What to Know About Plaque and Oral Health Care
It’s common knowledge among dentists that plaque is considered a biofilm; in other words, a conglomeration of over 500 kinds of bacteria plus protozoa and fungi that all combines with elements of food and drink in a person’s mouth. This nasty combination is basically a self-sustaining, individual ecosystem. Plaque buildup close to the gum line is particularly concerning as it wounds the gums and thus begins periodontal disease (disease of the gums).
However, many dentists are unaware that there is much to learn about biofilm colonies and what this means for dentistry; the treatment of these colonies needs to be specialized, multidisciplinary, and also constant. This is information that every dentist in Salt Lake City should study and consider.
Individualized Care and Biofilm Communities
In the past, treatment of bacterial infections, including periodontal disease, looked at specific cultures of bacteria individually and then treating those through antibiotics. However, this form of treatment failed to account for the fact that a single bacteria, floating freely, can cause specific illnesses, although they rarely lead to wounds or chronic infections. However, bacteria that form together to create protective biofilms are what causes gum disease, tooth decay and a variety of persistent diseases. Buildup of plaque in the mouth is just one example of biofilm that damages parts of the mouth and precipitates gum disease.
General antibiotics as treatment for gum disease is not only a less effective form of treatment, but an also negatively effect a person’s health as the bacteria then grows stronger in resistance to the antibiotics. The answer instead is to solve the problem with personalized treatment. Each and every type of biofilm is comprised of a unique make up of materials and bacteria, so periodontitis cases require a unique treatment plan to remove this plaque and prevent future buildup from recurring. The same is true for infections and wounds caused by plaque, one approach will not serve well for all.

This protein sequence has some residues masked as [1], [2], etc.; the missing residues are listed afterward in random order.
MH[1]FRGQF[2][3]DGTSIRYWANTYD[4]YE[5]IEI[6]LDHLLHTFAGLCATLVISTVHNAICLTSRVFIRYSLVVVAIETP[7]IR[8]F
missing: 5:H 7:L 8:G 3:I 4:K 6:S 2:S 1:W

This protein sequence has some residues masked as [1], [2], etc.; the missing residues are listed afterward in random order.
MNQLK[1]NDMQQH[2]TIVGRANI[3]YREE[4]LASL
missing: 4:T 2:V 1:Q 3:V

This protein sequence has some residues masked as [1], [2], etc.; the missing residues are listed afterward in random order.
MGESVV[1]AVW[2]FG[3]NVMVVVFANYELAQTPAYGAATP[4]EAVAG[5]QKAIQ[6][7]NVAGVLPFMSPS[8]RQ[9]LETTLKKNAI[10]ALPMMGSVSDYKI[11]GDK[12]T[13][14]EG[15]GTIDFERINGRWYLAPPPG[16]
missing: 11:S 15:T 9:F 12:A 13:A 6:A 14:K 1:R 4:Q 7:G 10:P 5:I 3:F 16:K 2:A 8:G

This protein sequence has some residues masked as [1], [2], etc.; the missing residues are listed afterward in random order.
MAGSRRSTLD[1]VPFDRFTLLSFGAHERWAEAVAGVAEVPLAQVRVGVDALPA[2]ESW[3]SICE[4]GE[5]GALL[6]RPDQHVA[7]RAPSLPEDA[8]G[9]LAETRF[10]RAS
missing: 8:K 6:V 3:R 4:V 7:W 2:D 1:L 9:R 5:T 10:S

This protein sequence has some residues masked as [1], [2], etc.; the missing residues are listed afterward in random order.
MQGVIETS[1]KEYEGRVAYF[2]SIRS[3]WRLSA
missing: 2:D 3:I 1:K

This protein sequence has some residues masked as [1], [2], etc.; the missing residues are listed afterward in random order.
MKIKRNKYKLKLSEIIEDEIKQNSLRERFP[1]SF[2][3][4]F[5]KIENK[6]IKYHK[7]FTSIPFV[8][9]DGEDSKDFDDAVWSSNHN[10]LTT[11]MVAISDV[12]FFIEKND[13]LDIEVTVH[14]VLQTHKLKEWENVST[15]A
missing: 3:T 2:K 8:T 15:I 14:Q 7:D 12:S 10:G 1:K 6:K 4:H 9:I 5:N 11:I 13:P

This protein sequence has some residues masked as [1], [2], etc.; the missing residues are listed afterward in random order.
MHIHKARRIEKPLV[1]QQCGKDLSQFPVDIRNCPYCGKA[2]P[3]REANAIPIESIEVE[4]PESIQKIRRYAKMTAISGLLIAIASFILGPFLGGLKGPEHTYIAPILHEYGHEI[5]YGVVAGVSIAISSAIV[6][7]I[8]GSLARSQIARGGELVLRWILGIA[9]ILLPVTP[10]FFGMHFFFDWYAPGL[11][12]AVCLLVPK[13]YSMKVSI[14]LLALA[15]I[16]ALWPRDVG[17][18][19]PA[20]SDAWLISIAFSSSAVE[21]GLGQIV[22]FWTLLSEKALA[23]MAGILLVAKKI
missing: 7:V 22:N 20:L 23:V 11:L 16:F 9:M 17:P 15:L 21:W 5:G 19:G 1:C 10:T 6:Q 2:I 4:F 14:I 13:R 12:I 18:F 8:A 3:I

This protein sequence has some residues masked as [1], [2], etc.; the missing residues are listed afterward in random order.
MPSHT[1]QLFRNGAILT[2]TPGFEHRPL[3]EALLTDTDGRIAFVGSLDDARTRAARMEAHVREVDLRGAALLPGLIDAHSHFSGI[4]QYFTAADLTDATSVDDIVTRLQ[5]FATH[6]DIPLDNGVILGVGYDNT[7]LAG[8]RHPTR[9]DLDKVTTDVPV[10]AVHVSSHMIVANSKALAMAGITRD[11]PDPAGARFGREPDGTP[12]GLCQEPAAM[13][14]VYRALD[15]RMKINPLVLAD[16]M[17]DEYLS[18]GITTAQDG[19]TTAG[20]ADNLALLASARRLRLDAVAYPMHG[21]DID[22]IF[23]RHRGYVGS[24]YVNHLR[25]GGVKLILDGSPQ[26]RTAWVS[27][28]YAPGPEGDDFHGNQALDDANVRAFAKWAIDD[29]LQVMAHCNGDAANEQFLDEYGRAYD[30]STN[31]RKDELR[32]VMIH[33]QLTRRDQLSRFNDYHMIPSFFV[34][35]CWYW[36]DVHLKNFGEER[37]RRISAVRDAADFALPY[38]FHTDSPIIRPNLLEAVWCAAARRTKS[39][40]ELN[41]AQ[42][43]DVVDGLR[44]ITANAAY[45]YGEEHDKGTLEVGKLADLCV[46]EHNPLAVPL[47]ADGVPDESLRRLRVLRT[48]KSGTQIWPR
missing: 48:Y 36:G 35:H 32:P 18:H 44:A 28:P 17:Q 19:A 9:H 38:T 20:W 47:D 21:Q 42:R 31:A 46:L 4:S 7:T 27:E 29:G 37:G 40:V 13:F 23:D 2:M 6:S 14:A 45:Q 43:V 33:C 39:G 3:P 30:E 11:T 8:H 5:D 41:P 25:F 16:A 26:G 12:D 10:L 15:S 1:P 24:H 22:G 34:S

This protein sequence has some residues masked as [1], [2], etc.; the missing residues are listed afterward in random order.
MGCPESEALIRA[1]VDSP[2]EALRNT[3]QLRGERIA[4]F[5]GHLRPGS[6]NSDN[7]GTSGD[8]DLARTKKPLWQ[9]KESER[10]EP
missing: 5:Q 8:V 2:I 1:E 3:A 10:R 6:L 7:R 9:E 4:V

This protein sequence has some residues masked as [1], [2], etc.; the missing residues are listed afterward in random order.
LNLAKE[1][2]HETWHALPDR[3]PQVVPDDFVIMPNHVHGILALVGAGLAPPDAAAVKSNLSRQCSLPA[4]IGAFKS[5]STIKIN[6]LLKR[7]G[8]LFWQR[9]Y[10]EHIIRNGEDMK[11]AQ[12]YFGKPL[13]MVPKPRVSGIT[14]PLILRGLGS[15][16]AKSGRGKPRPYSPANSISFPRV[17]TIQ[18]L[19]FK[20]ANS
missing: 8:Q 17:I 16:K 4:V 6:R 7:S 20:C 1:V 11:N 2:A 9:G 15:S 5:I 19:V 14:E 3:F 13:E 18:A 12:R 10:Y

Multidisciplinarity and Periodontal Disease
All 500 strands of bacteria form together to create a strong defense that protects the colony. As each type of bacteria contains a protection all its own, as they join together it becomes more and more difficult to eliminate them. What dentists should learn from the knowledge of this defensive power owned by colony plaque, is that it’s time for some change in oral and medical care. Specialized dentists ought to work with other physicians and medical experts to explore best practices for treating gum disease and even further to understand how to prevent it altogether. Each branch of medical and dental care has knowledge of treating infection; if this knowledge were shared, better strategies could be implemented. As a dentist in Salt Lake City, you can implement this practice of information sharing to improve your practice significantly.
Changing Treatment and Building Community
A specialized wound care researcher named Dr. Randy Wolcott learned that a lot of patients who received treatment for infection ultimately relapsed. Although therapies such as antibiotics had removed the initial infection, the wounded tissue may not have been healed and future relapse of infection was not protected against. As we consider the future of periodontal treatment, we need to think about not just removing bacteria and plaque but also healing the tissue and fortifying the gums and teeth against recontamination.
Many people who have struggled with gum disease tend to have numerous recurring infections requiring further dental and/or medical treatment. In today’s world, the dental industry is shifting its focus onto preventive dental care. It follows that line of thinking to utilize treatments that prevent periodontal disease. There are a number of treatments that help protect a person from future infection, they include; liquid medication applied with dental trays at home, traditional root planing, and ozone therapy (which has been known to optimize tissue healing and prevent relapse of infection).
With these new break throughs, though they may come from a source that’s surprising, will benefit all dental practices and health concerns. Now is the time to take into consideration treatment needs that are unique, sharing knowledge between dental and medical disciplines, and finally, continual prevention care as we treat patients.